Ladi Kwali was a Nigerian potter of Gwari heritage born in the town of Kwali, Abuja. She came to international prominence as a skilled potter in the 1950s with help from Michael Cardew (Baban Shaku) who had helped launched a pottery training center in 1952. Prior to the center's launching, Ladi Kwali was already a skilled potter trained in Gwari techniques being versed in making large pots in the traditional Gwarin Yamma style. Some of Kwali's works were already in the palace of the Emir of Abuja, it was during a visit to the palace that Michael Cardew noticed her works and prodded her to join the center.
Many of her early works were hand built storage jars, water pots, bowls, casseroles, flasks and big jugs added with a naturalized system of design comprised of impressed stylized designs of animals such as snakes, scorpions, lizards, and crocodiles.
Ladi Kwali joined the pottery center and later trained there utilizing new methods such as glazing, wheel throwing, kiln firing and stoneware which were taught there. At the center, she was known for her experimental and innovative works merging the Gwari style she was proficient at with the modern techniques creating some popular glazed stoneware with stylized animal graffito.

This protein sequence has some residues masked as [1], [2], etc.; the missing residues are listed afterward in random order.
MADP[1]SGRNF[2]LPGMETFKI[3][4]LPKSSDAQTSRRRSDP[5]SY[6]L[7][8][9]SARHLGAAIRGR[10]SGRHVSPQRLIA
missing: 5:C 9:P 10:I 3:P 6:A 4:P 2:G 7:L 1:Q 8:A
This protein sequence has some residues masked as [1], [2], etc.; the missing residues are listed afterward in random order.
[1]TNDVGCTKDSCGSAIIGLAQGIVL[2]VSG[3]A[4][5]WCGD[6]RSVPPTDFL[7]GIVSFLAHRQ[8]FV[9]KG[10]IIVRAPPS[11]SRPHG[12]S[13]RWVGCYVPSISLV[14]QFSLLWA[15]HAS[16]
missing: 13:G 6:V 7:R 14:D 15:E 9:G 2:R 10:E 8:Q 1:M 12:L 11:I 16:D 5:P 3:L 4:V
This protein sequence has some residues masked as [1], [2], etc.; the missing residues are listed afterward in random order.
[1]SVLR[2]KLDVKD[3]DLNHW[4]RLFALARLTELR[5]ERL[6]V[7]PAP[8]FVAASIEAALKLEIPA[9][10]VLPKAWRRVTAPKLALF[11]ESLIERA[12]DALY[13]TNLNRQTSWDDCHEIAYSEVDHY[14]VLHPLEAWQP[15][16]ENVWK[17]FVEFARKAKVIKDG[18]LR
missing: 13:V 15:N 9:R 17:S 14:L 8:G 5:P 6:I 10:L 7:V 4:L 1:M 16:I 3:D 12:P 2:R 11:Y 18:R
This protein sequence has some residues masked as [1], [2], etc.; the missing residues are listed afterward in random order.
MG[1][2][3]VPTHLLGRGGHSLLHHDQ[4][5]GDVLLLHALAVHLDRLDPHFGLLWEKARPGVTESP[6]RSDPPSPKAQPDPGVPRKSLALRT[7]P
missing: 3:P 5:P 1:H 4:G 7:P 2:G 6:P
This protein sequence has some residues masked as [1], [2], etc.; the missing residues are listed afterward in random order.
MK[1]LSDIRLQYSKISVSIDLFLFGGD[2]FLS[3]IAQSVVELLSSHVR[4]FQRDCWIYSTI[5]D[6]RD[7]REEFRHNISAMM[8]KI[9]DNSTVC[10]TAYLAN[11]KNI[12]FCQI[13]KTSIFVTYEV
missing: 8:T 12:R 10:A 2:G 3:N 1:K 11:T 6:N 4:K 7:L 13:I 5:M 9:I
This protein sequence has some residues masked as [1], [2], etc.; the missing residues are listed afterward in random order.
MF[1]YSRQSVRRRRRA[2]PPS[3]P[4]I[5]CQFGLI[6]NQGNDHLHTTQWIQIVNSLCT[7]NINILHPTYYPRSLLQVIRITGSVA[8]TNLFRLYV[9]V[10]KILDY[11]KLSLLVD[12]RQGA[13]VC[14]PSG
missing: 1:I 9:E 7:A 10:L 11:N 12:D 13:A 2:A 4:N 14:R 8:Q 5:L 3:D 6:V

The Abuja Pottery Training Center was renamed Ladi Kwali Training Center in her honor.
Kwali's first name means born on Sunday while her second name takes after a Western Gwari town in Abuja which was also her home. Then, most women in Kwali were potters.
Ladi Kwali first came to learn Gwari pottery making while apprenticing with her stern aunt who taught her Gwari techniques of coil and pinch methods of pottery given open firing. She later developed a mature sense of form and an intimate knowledge of clay characteristics which are important to a potter. The Gwari methods produced three major shapes, the randa: a large water storage pot, kasko: household storage pot and tulu: an ornamented storage pot. Just before electing to work with Cardew and the training center, she was a trader and shop keeper in Minna, Niger, State. In 1954, she joined the center as the first female member and where she became known for the large tulu pots she made ornamented with stylized designs of animal figures such as monkeys and chameleons. Her presence at the center made it easier for more women to join. By 1965, a pottery workshop center called Dakin Gwari had four women working together.
In 1958, 1959, and 1962, her work was exhibited in London and her contributions helped in keeping the pottery center afloat.